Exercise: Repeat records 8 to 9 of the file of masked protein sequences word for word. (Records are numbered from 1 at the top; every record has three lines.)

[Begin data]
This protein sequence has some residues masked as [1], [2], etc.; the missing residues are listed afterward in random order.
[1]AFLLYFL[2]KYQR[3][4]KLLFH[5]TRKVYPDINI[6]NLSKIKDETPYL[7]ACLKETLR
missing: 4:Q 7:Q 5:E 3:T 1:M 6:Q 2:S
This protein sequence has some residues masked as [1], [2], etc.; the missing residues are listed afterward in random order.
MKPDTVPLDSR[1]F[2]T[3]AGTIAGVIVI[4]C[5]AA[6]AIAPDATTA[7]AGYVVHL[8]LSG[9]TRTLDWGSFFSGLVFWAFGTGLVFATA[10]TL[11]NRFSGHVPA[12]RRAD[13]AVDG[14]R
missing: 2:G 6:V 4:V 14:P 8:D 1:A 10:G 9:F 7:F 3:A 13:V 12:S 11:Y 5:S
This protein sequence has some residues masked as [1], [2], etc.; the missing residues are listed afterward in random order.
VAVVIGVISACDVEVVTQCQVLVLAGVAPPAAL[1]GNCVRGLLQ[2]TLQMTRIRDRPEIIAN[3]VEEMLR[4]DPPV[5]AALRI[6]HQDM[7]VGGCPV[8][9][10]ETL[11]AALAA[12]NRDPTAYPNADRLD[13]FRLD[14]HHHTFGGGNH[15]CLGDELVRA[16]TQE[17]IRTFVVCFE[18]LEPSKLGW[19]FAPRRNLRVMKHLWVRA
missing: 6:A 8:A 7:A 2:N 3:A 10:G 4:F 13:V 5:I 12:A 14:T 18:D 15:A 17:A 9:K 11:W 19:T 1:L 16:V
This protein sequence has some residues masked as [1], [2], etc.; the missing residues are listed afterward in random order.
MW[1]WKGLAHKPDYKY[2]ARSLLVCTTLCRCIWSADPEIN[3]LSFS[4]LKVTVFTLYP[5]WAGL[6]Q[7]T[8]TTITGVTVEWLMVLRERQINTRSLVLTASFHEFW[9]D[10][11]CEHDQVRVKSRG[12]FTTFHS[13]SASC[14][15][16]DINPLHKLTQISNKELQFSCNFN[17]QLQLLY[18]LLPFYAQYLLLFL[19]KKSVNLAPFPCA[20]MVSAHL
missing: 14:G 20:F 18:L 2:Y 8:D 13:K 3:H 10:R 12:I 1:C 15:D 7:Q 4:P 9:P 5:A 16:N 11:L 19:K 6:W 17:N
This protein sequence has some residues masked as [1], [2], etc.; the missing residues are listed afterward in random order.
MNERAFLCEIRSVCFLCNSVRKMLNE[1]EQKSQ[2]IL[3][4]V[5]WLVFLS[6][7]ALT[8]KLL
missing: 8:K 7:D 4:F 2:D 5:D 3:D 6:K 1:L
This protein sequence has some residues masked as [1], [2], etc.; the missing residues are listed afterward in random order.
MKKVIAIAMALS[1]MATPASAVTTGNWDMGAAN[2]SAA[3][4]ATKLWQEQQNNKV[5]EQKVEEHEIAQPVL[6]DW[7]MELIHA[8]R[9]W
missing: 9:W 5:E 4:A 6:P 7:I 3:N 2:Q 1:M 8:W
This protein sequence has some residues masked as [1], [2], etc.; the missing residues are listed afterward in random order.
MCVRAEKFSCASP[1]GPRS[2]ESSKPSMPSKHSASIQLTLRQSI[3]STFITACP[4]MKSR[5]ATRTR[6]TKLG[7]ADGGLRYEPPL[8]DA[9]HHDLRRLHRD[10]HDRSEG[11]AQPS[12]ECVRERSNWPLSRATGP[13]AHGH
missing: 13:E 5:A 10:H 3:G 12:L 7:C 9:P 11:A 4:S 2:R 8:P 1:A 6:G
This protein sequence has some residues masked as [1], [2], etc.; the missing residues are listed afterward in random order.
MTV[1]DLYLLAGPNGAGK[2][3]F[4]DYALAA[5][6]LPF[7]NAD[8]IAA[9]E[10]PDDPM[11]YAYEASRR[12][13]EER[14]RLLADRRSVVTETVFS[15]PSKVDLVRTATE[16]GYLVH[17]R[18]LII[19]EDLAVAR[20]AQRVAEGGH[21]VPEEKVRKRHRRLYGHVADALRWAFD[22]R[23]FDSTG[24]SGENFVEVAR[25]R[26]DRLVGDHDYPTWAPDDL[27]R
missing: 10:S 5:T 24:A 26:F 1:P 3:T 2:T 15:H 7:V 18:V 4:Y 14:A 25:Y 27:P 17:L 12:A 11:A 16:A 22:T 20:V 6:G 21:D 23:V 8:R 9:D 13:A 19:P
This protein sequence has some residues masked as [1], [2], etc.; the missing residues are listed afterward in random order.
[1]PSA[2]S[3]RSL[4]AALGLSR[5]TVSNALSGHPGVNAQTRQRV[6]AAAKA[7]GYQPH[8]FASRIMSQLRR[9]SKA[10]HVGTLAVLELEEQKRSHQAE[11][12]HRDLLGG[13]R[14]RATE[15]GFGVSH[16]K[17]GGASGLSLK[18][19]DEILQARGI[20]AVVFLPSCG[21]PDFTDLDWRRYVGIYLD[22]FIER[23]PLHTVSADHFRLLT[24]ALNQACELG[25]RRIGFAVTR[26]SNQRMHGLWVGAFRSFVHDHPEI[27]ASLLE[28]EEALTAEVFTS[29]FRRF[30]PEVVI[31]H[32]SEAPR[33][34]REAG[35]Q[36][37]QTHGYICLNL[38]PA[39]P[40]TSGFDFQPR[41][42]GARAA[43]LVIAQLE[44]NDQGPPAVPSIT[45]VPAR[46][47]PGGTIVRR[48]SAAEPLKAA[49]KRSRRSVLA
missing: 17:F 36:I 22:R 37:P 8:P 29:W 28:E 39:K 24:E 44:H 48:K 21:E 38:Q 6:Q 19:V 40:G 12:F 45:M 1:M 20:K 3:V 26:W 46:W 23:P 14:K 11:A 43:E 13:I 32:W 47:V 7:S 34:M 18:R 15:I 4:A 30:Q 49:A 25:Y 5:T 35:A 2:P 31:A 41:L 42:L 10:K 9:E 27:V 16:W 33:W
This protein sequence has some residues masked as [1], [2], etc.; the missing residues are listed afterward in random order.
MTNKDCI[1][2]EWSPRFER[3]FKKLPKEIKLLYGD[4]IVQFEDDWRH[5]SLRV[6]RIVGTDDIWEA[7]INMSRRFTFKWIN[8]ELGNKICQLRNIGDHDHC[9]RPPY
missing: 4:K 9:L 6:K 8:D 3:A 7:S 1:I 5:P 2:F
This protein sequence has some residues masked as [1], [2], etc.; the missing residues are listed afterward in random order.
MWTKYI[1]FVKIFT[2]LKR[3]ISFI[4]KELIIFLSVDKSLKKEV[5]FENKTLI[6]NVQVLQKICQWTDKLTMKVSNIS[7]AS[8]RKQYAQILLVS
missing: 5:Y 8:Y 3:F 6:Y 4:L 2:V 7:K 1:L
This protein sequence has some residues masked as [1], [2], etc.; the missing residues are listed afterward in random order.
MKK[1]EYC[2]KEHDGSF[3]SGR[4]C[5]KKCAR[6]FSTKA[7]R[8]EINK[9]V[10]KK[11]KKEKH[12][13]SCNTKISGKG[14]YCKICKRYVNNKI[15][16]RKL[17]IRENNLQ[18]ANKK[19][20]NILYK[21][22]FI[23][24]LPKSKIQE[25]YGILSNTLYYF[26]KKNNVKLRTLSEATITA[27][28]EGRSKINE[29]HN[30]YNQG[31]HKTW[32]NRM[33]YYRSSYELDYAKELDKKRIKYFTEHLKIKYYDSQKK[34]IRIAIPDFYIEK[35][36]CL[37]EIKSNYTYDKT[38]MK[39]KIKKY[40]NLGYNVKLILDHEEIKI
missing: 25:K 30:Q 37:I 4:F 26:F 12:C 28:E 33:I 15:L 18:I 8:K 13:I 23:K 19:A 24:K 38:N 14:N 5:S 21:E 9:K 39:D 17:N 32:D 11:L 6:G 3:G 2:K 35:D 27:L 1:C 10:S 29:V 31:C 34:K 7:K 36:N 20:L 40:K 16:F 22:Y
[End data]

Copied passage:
This protein sequence has some residues masked as [1], [2], etc.; the missing residues are listed afterward in random order.
MTV[1]DLYLLAGPNGAGK[2][3]F[4]DYALAA[5][6]LPF[7]NAD[8]IAA[9]E[10]PDDPM[11]YAYEASRR[12][13]EER[14]RLLADRRSVVTETVFS[15]PSKVDLVRTATE[16]GYLVH[17]R[18]LII[19]EDLAVAR[20]AQRVAEGGH[21]VPEEKVRKRHRRLYGHVADALRWAFD[22]R[23]FDSTG[24]SGENFVEVAR[25]R[26]DRLVGDHDYPTWAPDDL[27]R
missing: 10:S 5:T 24:A 26:F 1:P 3:T 2:T 15:H 7:V 18:V 4:Y 14:A 25:Y 27:P 17:L 12:A 11:A 16:A 22:T 20:V 6:G 21:D 23:V 8:R 9:D 13:A 19:P
This protein sequence has some residues masked as [1], [2], etc.; the missing residues are listed afterward in random order.
[1]PSA[2]S[3]RSL[4]AALGLSR[5]TVSNALSGHPGVNAQTRQRV[6]AAAKA[7]GYQPH[8]FASRIMSQLRR[9]SKA[10]HVGTLAVLELEEQKRSHQAE[11][12]HRDLLGG[13]R[14]RATE[15]GFGVSH[16]K[17]GGASGLSLK[18][19]DEILQARGI[20]AVVFLPSCG[21]PDFTDLDWRRYVGIYLD[22]FIER[23]PLHTVSADHFRLLT[24]ALNQACELG[25]RRIGFAVTR[26]SNQRMHGLWVGAFRSFVHDHPEI[27]ASLLE[28]EEALTAEVFTS[29]FRRF[30]PEVVI[31]H[32]SEAPR[33][34]REAG[35]Q[36][37]QTHGYICLNL[38]PA[39]P[40]TSGFDFQPR[41][42]GARAA[43]LVIAQLE[44]NDQGPPAVPSIT[45]VPAR[46][47]PGGTIVRR[48]SAAEPLKAA[49]KRSRRSVLA
missing: 17:F 36:I 22:R 37:P 8:P 29:W 28:E 39:K 24:E 44:H 48:K 21:E 38:Q 6:Q 19:V 40:G 12:F 45:M 1:M 20:K 3:V 26:W 46:W 23:P 14:K 11:A 43:E 13:I 32:W 47:V 7:S 34:M 18:R 15:I 4:A 30:Q 49:A 25:Y 5:T 35:A 2:P 31:A 41:L 42:L 10:K 9:E 27:V 16:W 33:W